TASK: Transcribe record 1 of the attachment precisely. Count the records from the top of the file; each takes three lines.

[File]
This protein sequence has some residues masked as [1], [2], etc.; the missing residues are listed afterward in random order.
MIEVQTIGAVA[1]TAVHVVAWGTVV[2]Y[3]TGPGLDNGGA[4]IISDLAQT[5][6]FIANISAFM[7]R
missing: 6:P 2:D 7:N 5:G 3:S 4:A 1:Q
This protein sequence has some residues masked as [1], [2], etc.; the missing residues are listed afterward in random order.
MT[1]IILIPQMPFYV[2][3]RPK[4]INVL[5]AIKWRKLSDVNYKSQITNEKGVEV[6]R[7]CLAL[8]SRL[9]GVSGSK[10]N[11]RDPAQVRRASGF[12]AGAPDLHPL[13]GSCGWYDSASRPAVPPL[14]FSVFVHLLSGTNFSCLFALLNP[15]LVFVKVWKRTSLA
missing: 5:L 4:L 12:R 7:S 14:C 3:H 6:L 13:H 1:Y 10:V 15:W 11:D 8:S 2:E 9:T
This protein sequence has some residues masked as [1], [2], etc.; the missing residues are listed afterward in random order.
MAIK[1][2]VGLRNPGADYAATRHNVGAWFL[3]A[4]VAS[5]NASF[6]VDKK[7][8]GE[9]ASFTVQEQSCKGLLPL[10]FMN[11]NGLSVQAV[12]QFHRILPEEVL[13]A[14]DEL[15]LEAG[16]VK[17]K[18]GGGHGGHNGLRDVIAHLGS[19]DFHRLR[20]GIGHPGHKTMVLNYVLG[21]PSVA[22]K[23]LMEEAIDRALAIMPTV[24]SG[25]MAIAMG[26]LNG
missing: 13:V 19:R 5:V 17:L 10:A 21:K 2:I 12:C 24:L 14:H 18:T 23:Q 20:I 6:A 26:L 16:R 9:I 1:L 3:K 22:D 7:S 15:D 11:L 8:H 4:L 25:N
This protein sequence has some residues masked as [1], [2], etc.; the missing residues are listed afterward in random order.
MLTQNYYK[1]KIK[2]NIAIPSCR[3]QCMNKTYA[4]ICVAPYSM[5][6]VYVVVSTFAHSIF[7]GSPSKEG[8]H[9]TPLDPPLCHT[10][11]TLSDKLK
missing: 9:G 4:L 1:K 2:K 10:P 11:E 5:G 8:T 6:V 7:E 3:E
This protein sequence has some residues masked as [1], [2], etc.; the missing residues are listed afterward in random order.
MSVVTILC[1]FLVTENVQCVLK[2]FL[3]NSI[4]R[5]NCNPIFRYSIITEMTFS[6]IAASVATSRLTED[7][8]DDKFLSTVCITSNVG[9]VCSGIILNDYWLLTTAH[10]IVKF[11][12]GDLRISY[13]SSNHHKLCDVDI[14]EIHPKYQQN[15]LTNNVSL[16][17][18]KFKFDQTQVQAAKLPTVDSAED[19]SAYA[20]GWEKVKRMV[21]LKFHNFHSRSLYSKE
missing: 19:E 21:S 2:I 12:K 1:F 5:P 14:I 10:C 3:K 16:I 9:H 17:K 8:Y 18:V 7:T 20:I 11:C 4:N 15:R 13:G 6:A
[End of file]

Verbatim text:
This protein sequence has some residues masked as [1], [2], etc.; the missing residues are listed afterward in random order.
MIEVQTIGAVA[1]TAVHVVAWGTVV[2]Y[3]TGPGLDNGGA[4]IISDLAQT[5][6]FIANISAFM[7]R
missing: 6:P 2:D 7:N 5:G 3:S 4:A 1:Q